dinsdag 16 juni 2015

Javanese Jewels from Japan

Earlier this month I received from SUGAHARA Yumi, Sophia University in Tokyo the SIAS Working Paper no 23: Comparative Study of Southeast Asian Kitabs. The booklet has three studies on texts about the Ascension of the Prophet Muhammad, Isra' Mi'raj. The longest is about Indonesian  texts, from traditional kitab Kuning to modern comic books for children. KAWASHIMA Midori has a text from Mindanao Kabarol Akirat .. which describes the great Day of Judgment but also the Ascension Tale with special attention for the tortures for women in hell and also quite long about the big tree between this world and the hereafter, the Sajaratul Yakin. Most interesting for me was a short text from Ahmad Ripangi about the Ascension Theme. This contribution was written by SUGAHARA. In eight pages she gives a short general image of the independent preacher, also a popular poet and good singer and story-teller who created single handed a distinctive tradition of Javanese Islam on the North-coast. His texts of Tarajumah in the form of a syair, in a mixture of Malay-Javanese, four lines in a strophe, but often quite long lines, are meant to be sung by musical instruments, drums, flutes. I wrote a whole chapter about him in my book on the 19th century ( Beberapa Aspek tentang Islam di Indonesia, abad ke-19, 101-116) and this chapter was published by the group as a small booklet. In early 1988 I was invited to come to their place in the southern suburbs of Pekalongan. At that time they could openly express their sympathy for the 19th century saint who was sent into exile in 1859 (partly because the Dutch colonials were afraid that something like the Indian mutiny could happen in their territory as well). Ahmad Djamil wrote his dissertation about this person. I wrote a short article in the 3d edition of the Encyclopaedia of Islam but now I feel that much more research on him has to be done and this small article is one such contribution.
Shortly after I received the small Working Paper, another gift arrived min Utrecht, sent from Tokyo by Yumi SUGAHARA. It was the new translation of the Old Javanese Ramayana, by Stuart Robson (on the new transliteration by Willem van der Molen). In great format, good and solid binding and 812 pages it is a pleasure to have it as a real book: in this format books will survive!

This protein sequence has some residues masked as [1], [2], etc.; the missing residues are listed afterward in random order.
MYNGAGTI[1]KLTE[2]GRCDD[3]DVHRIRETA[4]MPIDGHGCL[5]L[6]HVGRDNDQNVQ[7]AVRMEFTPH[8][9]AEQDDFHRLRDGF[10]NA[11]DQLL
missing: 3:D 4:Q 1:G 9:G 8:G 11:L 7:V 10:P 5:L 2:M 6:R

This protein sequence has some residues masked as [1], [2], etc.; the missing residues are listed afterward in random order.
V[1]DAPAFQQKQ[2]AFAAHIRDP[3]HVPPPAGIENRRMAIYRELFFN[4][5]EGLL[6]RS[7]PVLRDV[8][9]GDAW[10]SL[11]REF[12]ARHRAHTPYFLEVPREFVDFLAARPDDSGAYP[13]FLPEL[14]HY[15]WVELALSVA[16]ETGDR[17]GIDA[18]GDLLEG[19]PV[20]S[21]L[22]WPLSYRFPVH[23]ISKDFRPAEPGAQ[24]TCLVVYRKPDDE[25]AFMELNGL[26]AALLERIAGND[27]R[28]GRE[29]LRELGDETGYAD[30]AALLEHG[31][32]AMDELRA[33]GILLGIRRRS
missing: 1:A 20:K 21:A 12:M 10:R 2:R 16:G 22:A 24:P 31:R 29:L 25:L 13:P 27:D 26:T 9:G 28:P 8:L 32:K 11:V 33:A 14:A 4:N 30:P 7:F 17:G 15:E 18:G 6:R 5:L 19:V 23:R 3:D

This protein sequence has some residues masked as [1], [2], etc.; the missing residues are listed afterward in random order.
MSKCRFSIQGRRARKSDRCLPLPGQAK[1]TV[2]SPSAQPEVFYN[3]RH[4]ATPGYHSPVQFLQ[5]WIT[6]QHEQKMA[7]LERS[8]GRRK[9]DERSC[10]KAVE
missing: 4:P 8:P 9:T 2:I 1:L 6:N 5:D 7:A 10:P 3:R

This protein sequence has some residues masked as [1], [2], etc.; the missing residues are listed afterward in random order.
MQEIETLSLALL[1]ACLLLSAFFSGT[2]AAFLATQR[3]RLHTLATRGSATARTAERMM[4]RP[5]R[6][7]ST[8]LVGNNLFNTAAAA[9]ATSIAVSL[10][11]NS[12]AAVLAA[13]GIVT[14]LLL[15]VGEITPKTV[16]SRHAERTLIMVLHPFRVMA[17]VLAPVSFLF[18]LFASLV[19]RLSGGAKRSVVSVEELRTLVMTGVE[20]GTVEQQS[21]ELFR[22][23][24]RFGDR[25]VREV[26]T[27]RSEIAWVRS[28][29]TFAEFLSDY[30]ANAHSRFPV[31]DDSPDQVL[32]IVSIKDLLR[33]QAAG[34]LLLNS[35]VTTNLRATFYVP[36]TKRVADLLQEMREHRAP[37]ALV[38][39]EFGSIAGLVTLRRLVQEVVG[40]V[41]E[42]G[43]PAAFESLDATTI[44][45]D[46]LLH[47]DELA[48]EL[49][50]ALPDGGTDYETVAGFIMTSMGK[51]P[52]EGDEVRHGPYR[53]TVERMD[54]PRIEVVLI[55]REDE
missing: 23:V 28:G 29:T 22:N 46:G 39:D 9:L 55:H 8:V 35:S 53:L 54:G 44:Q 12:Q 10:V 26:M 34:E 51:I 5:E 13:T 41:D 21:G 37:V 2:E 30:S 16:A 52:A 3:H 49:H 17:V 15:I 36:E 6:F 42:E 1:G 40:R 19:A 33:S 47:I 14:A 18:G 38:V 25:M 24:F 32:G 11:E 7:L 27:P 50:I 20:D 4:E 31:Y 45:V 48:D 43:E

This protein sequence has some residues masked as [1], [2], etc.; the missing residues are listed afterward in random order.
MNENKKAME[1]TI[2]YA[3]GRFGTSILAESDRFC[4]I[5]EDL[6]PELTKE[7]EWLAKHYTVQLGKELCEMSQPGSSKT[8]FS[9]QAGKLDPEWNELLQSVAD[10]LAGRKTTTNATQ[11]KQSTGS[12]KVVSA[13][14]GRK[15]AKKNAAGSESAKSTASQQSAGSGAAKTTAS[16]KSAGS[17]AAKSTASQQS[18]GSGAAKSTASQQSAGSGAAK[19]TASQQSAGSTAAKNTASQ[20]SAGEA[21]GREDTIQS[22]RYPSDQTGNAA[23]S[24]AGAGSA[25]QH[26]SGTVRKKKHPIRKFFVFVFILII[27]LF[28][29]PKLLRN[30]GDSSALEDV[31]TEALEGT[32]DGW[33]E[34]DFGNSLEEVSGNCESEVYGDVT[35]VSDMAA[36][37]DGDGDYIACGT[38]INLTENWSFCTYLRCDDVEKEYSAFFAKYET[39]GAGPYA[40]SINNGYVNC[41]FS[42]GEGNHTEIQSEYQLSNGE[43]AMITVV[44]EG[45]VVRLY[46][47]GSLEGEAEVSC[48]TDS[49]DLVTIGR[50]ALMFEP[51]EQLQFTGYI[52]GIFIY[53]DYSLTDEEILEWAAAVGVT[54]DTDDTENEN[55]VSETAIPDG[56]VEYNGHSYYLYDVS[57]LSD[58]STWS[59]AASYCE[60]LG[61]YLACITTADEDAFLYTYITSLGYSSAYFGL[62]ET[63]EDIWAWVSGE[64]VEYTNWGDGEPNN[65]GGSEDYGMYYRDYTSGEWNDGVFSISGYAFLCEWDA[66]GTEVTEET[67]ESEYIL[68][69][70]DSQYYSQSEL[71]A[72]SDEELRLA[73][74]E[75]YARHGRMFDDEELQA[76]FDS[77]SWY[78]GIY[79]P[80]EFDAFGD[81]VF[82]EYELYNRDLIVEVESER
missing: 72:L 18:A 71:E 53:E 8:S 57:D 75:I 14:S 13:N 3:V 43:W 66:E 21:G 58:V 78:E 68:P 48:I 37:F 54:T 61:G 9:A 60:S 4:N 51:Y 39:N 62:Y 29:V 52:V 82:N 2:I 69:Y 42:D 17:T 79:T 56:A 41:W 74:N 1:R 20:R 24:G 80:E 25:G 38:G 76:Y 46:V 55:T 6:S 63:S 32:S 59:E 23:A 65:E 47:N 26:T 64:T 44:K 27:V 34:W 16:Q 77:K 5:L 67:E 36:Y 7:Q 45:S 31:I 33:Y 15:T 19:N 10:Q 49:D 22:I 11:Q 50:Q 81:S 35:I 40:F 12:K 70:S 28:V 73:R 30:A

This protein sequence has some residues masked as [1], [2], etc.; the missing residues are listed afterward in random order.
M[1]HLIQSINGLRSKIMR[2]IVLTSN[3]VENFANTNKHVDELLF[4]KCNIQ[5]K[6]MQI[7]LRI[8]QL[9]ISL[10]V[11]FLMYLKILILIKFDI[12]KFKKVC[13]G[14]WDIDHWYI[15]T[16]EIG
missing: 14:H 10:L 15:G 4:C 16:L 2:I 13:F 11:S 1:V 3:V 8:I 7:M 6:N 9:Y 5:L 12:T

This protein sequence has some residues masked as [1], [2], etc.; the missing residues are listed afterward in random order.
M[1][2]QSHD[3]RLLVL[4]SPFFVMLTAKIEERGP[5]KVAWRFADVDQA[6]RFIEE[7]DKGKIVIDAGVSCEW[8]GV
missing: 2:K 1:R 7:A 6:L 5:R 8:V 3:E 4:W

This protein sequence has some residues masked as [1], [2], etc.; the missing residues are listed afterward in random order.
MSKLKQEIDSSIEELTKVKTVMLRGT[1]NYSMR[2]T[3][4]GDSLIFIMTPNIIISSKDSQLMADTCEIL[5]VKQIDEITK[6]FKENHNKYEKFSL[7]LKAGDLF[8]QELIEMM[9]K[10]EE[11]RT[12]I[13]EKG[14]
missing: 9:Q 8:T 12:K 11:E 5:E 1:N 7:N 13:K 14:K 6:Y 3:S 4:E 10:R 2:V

The story of Rama, Laksmana, Ravana and Sinta is still very popular in Indonesia, in wayang kulit also in the dance of life persons at Prambanan. Above I put a picture from 1981 where our oldest son Floris in the garden of our house in Jakarta-Ciputat (at the IAIN premises) plays a Rama. His younger brother Stijn took the role of Laksmana and together they were fighting against Ravana who had taken away Sinta and killed Jatayu the great and wise bird.
Our boys were at that time resp. 4 and 7 years old and had visited the Ramayana plays in Yogyakarta once, but were very impressed about the story. In those years I read some of the Old Javanese epic stories like the Siwaratrikalpa. I discussed it with Hans Teeuw, later also about the Bhomantaka and the Kunjarakarna. I found the very long episodes about fighting here boring and very cruel. Ramayana is different. It is not so much about the gods, the divine figures. It is nearly a humanistic statement. Canto 12 (now it is called Sarga 12) is much debated because it was considered as 'erotic' even somewhat pornographic by earlier generations. Now I found it a wonderful description of the condition humaine, of the basic and universal human attraction between male and female, but also the usual play of being attracted and playing indifference. It has been written in a style where one recognizes the creed of Jan van Baal: we, humans, are not different in all these cultures, whether we call them primitive, classical, mediaeval or modern. Thank you, Willem van der Molen for the transcription, Stuart Robson for the translation and Yumi for sending it from Tokyo to Utrecht!